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Managing Your Style

Bob Whipple, MBA, CPLP

Style is a fascinating part of leadership. It covers a vast territory, everything from how you react when angered to how you comb your hair. Style has a significant impact on trust because it defines how you react under certain conditions. If trust is all about consistency, then a deep understanding of your style can help you avoid unwitting trust withdrawals. That doesn’t mean your style must be stagnant. It should evolve over time and be tested in various ways discussed later in this chapter. Conscious changes in style need to happen with care so trust is not compromised in the process.

Understand your Style

Webster defines style as, “the distinguishing way in which something is done, said, written, made, executed, etc.” How you react to people and situations is the basis of your style. It is also helpful to think of style as an art, and mastery of it will help you interact with other people constructively. Your style will be different under a variety of circumstances. It is a complex area that requires an investment of time to master.
You can characterize your own style and work with others to understand their styles. Once everyone is comfortable with the process, then it can be exciting to work together to optimize how people's styles work together. This improves personal bonding, while reducing friction among your team in daily activities. Do this as an exercise whenever you inherit a new team or want to improve relationships in an existing group. You will learn how to work together more effectively. The process is simple.

Using Style Instruments:

  1. Select an instrument that helps characterize style (see below).
  2. Have everyone on the team take the survey.
  3. Analyze the data with the help of a trained professional.
  4. Discuss the implications of style differences.
  5. Clarify how you can use these data to improve team effectiveness and interpersonal relations.
  6. Develop a plan and get commitment.

Since there are thousands of dimensions, how do you characterize a person’s style? There are a number of excellent, well-documented, instruments available that make the task manageable. The two most famous ones are the MBTI (Myers Briggs Type Indicator) and the DiSC Profile. Most seasoned leaders have taken one or both of these instruments, and they can spout out their “type.” The issue I have with using these methods alone is that they send a subliminal signal of the box you are in with no ability to manage yourself to a different box.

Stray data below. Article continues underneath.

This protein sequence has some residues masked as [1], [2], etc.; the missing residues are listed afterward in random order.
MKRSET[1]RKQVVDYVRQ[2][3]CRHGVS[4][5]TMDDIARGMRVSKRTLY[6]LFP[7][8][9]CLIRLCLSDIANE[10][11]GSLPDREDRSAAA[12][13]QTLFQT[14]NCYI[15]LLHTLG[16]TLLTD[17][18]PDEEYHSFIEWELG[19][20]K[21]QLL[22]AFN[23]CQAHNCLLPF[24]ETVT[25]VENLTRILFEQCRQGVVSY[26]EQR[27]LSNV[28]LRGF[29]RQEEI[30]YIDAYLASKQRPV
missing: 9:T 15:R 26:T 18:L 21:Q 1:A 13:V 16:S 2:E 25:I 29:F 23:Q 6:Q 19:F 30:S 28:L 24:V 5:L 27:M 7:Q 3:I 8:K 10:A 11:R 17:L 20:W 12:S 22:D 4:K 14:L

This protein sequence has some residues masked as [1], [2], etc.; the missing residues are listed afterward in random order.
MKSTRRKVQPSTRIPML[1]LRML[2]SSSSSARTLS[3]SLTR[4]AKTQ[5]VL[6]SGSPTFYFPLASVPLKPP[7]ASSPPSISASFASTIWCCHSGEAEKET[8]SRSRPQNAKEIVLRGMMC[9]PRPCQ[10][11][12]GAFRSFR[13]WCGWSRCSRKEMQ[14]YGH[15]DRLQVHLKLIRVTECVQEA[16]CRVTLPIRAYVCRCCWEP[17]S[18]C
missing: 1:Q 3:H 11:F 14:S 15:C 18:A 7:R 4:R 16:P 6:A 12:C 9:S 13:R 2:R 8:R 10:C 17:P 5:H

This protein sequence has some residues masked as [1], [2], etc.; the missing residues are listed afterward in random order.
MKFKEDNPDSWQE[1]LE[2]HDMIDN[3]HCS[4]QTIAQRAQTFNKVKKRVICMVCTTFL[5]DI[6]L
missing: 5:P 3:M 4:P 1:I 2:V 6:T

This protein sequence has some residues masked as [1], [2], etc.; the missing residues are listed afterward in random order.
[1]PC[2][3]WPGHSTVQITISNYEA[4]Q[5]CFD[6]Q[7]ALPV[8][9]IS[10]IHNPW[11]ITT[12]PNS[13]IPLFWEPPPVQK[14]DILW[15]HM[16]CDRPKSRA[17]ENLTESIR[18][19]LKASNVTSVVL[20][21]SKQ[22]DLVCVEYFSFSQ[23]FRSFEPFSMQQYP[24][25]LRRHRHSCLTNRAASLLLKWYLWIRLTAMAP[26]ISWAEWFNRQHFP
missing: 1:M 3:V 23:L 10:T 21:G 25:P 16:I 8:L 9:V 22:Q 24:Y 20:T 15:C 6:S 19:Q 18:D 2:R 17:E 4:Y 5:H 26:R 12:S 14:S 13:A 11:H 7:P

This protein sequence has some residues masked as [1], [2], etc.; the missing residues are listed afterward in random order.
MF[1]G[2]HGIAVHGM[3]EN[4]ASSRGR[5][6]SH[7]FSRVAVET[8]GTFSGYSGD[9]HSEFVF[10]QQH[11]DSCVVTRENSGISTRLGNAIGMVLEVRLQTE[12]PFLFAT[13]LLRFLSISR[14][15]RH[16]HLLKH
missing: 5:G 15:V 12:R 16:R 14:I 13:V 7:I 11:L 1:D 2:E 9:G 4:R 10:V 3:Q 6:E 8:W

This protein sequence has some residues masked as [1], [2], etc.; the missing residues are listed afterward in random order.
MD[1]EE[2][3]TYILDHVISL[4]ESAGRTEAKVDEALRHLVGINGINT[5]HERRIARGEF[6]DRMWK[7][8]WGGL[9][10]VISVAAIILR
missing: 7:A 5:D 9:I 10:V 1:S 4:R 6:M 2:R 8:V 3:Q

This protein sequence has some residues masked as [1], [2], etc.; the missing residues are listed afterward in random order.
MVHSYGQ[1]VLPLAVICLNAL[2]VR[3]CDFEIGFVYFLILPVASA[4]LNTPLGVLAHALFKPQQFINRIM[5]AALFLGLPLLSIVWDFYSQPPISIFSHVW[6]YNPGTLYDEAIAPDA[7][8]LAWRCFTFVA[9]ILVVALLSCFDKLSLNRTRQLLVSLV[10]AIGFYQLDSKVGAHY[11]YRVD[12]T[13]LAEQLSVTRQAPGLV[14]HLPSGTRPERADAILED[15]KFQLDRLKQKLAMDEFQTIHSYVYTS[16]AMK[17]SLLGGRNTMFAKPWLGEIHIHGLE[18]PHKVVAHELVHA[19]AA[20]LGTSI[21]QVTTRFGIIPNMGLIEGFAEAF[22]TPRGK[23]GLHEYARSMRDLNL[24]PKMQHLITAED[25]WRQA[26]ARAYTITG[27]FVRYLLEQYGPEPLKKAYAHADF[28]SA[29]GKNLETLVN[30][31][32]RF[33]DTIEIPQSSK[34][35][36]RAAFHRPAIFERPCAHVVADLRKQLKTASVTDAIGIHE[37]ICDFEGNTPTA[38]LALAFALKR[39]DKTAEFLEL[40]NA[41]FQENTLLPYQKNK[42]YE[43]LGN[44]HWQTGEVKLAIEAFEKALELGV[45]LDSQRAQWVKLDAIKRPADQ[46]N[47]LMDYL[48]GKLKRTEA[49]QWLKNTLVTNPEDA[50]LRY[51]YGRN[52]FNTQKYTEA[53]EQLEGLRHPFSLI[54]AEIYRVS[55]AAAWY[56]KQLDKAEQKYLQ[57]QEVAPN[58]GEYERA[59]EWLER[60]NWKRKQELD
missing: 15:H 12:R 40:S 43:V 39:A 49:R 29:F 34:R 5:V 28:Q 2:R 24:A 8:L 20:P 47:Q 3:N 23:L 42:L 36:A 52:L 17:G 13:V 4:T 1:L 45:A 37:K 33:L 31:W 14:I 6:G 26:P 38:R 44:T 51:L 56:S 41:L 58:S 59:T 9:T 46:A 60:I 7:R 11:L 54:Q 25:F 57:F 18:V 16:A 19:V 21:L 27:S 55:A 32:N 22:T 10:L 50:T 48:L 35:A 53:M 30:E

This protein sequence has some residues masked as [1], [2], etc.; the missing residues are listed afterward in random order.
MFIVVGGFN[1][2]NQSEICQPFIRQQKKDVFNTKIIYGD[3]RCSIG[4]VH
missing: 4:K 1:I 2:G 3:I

I like to visualize style as a continuum of many variables, where you display preferences and manage them based on the circumstances. There are no wrong or right styles, but how you manifest preferences is critical to success.

Ten examples of dimensions that relate to style:

1. Level of trust Reinforcing people for sharing conflicting views
2. Political acumen Knowing when to stand firm and when to back off
3. Emotion vs. Analysis Dealing with situations - gut level vs. logic
4. Tolerance vs. Impatience Cracking down or encouraging
5. Irrationality and Fear Using these or avoiding them
6. Do outrageous things to make a point Creating folk tales about yourself
7. Dealing with bureaucracy Feeding the animal when necessary
8. Level of micro-management Managing by looking over people’s shoulders
9. Atmosphere Having fun in the organization Laughing at ourselves
10. Reinforcement Making it work as intended


Thinking of style in this context, you can identify additional items for your situation. There is no such thing as a “correct” set of items, but it is helpful to have a list like those above to increase understanding.